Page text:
‘Geoff’

Thanks Geoff – you, your crew and the boat look good, and I’m most grateful for your detailed and perceptive report.

With that outboard, your photos have a timeless quality – they could have been taken yesterday or decades ago.

The Edge – a Mouseboat for teens and small adults

Mouseboats Yahoogroup member Tomasz has made me smile with his build successful build of my The Edge stitch and glue sailing dinghy design intended for teenagers and small – to medium-sized adults.

When I drew it, I described it like this: ‘designed to deliver the most fun I can squeeze out of a minimum of materials and construction work. In this case the main constituents are three sheets of 1/4in marine ply and a quarter sheet of 1/2in marine ply, some lumber and a sheet of polytarp’.

He describes it this way: ‘lively, fast and easy to steer. We did not observe her as tippy. You can easy climb into the boat from deep water.’

Well done Tomasz! I must say I particularly like the look of that lateen sail.

Plans for The Edge are at Mouseboats, and also at Duckworksmagazine.

 

BBA student Shane Butcher builds composite copy of traditional dinghy Barnacle (offsets included below)

Shane Butcher's composite dinghy 'Dreamer' Photo - Jenny Steer Dec 2011 Shane Butcher's composite dinghy 2 'Dreamer' Photo - Emma Brice

Shane Butcher's composite dinghy 'Dreamer' Photo - Emma Brice Shane Butcher's composite dinghy 'Dreamer' 3 Photo - Emma Brice

Boat Building Academy student Shane Butcher built a gaff-rigged 10ft sailing dinghy while on the BBA’s 38-week course, and launched it on the big student launch day in December.

Shane’s previous life was in civil engineering, however he has always had a passion for sailing and woodwork, and to him a change of career starting with a course at the Academy seemed an obvious next step.

Shane’s build was Dreamer, a composite-built copy of a clinker-built rowing boat belonging to the Academy.

The BBA folks reckon that Barnacle’s stem hull is a good general shape for rowing and sailing, and Ollie Rees, who was on the 2010 long course also built a copy of Barnacle, although  he used traditional clinker construction methods.

The BBA has kindly agreed to share a set of offsets for Barnacle for anyone who would like to build their own version of the boat. They can be downloaded here: Barnacle 10ft stem dinghy offsets provided by the BBA. It’s nice to be able to get something like this for free – thanks BBA!

João Pereira builds a model Ella skiff

João Pereira builds a model Ella skiff 2 João Pereira builds a model Ella skiff 1

Please forgive me what might seem a bit of self-puffery – but I just love it when people build my little boats, even when they’re models for kids to play with in the shower.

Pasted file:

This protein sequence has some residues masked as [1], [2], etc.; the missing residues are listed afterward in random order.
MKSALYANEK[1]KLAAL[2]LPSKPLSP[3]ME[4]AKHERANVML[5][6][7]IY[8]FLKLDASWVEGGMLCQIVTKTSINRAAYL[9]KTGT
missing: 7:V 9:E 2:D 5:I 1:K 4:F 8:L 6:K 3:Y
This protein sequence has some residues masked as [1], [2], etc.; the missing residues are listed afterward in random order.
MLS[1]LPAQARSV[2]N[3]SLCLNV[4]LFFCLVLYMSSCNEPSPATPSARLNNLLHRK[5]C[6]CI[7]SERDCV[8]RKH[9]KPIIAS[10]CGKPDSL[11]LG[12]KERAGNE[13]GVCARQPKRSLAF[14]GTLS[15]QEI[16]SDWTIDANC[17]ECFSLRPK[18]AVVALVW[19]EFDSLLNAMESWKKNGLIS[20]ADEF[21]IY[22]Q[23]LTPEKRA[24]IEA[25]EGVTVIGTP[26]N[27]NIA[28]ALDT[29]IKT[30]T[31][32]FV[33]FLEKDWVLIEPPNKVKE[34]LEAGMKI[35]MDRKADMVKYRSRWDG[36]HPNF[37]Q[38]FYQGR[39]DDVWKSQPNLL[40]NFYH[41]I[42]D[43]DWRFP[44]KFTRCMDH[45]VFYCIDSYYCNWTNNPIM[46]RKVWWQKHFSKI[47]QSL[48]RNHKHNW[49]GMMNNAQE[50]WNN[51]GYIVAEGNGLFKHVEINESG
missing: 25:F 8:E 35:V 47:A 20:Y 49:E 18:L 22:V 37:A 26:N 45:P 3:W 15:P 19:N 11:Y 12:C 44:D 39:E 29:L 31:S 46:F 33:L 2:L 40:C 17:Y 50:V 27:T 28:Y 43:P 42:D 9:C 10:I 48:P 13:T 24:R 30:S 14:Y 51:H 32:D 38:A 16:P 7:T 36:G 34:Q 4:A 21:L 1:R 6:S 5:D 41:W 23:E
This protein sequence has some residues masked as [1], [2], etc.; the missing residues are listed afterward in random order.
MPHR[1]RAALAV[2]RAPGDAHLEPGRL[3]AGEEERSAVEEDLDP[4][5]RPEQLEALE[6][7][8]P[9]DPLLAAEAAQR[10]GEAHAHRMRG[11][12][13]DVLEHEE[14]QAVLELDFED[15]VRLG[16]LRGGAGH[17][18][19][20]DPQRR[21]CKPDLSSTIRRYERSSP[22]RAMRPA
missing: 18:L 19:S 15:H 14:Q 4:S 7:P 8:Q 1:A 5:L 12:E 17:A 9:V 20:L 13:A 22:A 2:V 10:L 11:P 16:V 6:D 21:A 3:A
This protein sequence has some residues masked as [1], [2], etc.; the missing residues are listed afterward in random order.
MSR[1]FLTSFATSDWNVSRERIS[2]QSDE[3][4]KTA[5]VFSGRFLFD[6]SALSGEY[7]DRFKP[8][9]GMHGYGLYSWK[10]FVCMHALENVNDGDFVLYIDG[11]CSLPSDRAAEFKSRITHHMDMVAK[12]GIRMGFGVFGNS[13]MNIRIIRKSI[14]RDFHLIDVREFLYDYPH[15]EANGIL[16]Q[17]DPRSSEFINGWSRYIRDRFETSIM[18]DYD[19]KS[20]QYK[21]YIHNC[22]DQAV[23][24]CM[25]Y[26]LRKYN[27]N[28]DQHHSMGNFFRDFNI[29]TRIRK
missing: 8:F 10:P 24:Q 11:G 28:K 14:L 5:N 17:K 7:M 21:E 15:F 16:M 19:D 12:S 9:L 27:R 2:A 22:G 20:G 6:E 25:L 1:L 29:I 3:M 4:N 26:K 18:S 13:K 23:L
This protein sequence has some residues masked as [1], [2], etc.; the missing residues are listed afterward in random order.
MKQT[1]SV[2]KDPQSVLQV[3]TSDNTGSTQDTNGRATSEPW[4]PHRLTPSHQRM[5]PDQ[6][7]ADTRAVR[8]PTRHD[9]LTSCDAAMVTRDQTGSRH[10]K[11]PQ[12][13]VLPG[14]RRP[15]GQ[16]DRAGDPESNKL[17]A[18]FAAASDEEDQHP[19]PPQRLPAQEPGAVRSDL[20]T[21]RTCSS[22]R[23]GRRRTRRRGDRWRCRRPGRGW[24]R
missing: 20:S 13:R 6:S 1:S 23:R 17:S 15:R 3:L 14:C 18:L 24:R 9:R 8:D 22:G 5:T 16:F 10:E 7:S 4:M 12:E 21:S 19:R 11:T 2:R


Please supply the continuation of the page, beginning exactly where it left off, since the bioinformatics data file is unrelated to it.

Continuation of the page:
João Pereira’s model of an Ella skiff certainly charmed me, and the Lego people are just about to scale too!

Here’s what he wrote:

Hello Mr Atkin!

I’ve recently come across the intheboatshed web site looking for boat plans and I was surprised by the amount of information available.

The idea of allowing someone to make a model before the real boat was very good.
I tried to build mine entirely with 4mm ply but it didn’t work. The sides didn’t bend easily so I used card-board from a milk carton for the sides and bottom. The frames, deck and gunwales are 4mm ply.

My kids play with it in the shower often because it is glued with Araldite, painted and varnished. I think it is a good test to check for defects and durability.

Best regards from Portugal,

João Pereira

Thanks João! That’s not a bad way to start kids with boats. I hope you go on to build the real thing. If you do, please keep in close touch so that I can help make sure it’s as successful as the bath toy…

Dylan sails his Duck Punt for the first time – and loves it

Keep Turning Left sailor and film-maker Dylan Winter has launched and successfully sailed his new Duck Punt for the first time.

He’s absolutely delighted with the little sailing canoe, which slips along as nicely as those made by earlier Duck Punters on the Essex coast. And there is the added bonus that he seems to be able to sail and film at the same time without falling in – which I’m pretty sure is what would happen to me if I tried the same trick.

Here on the upper floors of Intheboatshed.net Towers, we’re cheering for several reasons.

It’s always great when someone successfully builds a little boat and enjoys it on the water, and the news seems even better when the builder is in the UK. Round here, amateur boatbuilding projects are nothing like so frequent as they should be, given how much water we have to play with.

I’m pleased, too, that the little Duck Punt shows clearly how effective narrow, flat-bottomed boats can be. The British tend to believe all boats must be round bottomed to be any good, and that therefore building a boat is just too complicated to be worth considering. Dylan’s little punt gives the lie to that myth, just as did all the other duck punts that came before it.

Still more than all this, the project is a tremendous example of cheap and simple sailing.

Here’s Dylan’s page linking to his Duck Punt film; links to John Milgate’s original plans are also available on his website.

PS – Fans of Dylan’s adventures should bag a copy of the latest issue of PBO magazine, which includes an excellent feature-length article by the man himself.